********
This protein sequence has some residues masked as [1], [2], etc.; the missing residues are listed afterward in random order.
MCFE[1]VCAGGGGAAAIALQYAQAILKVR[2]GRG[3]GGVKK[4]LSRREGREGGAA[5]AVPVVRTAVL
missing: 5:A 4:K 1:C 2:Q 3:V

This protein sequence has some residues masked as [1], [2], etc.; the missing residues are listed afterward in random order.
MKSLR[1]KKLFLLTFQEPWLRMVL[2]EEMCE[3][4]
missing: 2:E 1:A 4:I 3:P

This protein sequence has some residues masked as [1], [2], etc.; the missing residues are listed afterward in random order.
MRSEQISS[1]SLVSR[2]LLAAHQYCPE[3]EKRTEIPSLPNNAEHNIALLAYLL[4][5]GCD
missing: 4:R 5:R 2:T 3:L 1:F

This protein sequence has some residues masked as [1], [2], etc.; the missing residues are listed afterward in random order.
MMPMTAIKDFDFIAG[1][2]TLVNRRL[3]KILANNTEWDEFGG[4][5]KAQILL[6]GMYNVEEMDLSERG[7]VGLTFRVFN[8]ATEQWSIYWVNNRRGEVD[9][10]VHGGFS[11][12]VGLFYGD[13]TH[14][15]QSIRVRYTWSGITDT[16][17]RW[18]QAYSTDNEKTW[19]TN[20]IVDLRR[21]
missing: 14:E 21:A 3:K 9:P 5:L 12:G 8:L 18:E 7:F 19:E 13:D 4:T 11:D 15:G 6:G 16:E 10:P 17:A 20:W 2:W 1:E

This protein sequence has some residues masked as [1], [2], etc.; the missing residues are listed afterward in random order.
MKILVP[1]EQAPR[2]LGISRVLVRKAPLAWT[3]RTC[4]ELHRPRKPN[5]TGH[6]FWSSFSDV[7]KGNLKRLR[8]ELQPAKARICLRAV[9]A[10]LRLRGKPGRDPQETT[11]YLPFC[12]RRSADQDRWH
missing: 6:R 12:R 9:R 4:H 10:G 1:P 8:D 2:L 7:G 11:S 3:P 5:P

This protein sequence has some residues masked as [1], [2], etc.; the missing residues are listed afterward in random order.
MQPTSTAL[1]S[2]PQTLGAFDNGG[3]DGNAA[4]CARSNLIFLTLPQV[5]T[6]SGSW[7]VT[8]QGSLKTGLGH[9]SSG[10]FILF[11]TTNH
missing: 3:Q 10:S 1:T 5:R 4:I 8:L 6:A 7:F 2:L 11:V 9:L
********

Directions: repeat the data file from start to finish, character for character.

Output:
This protein sequence has some residues masked as [1], [2], etc.; the missing residues are listed afterward in random order.
MCFE[1]VCAGGGGAAAIALQYAQAILKVR[2]GRG[3]GGVKK[4]LSRREGREGGAA[5]AVPVVRTAVL
missing: 5:A 4:K 1:C 2:Q 3:V

This protein sequence has some residues masked as [1], [2], etc.; the missing residues are listed afterward in random order.
MKSLR[1]KKLFLLTFQEPWLRMVL[2]EEMCE[3][4]
missing: 2:E 1:A 4:I 3:P

This protein sequence has some residues masked as [1], [2], etc.; the missing residues are listed afterward in random order.
MRSEQISS[1]SLVSR[2]LLAAHQYCPE[3]EKRTEIPSLPNNAEHNIALLAYLL[4][5]GCD
missing: 4:R 5:R 2:T 3:L 1:F

This protein sequence has some residues masked as [1], [2], etc.; the missing residues are listed afterward in random order.
MMPMTAIKDFDFIAG[1][2]TLVNRRL[3]KILANNTEWDEFGG[4][5]KAQILL[6]GMYNVEEMDLSERG[7]VGLTFRVFN[8]ATEQWSIYWVNNRRGEVD[9][10]VHGGFS[11][12]VGLFYGD[13]TH[14][15]QSIRVRYTWSGITDT[16][17]RW[18]QAYSTDNEKTW[19]TN[20]IVDLRR[21]
missing: 14:E 21:A 3:K 9:P 5:L 12:G 8:L 18:E 7:F 19:E 13:D 4:T 11:D 15:G 6:G 16:E 10:P 17:A 20:W 2:W 1:E

This protein sequence has some residues masked as [1], [2], etc.; the missing residues are listed afterward in random order.
MKILVP[1]EQAPR[2]LGISRVLVRKAPLAWT[3]RTC[4]ELHRPRKPN[5]TGH[6]FWSSFSDV[7]KGNLKRLR[8]ELQPAKARICLRAV[9]A[10]LRLRGKPGRDPQETT[11]YLPFC[12]RRSADQDRWH
missing: 6:R 12:R 9:R 4:H 10:G 1:P 8:D 2:L 7:G 11:S 3:P 5:P

This protein sequence has some residues masked as [1], [2], etc.; the missing residues are listed afterward in random order.
MQPTSTAL[1]S[2]PQTLGAFDNGG[3]DGNAA[4]CARSNLIFLTLPQV[5]T[6]SGSW[7]VT[8]QGSLKTGLGH[9]SSG[10]FILF[11]TTNH
missing: 3:Q 10:S 1:T 5:R 4:I 8:L 6:A 7:F 2:L 11:V 9:L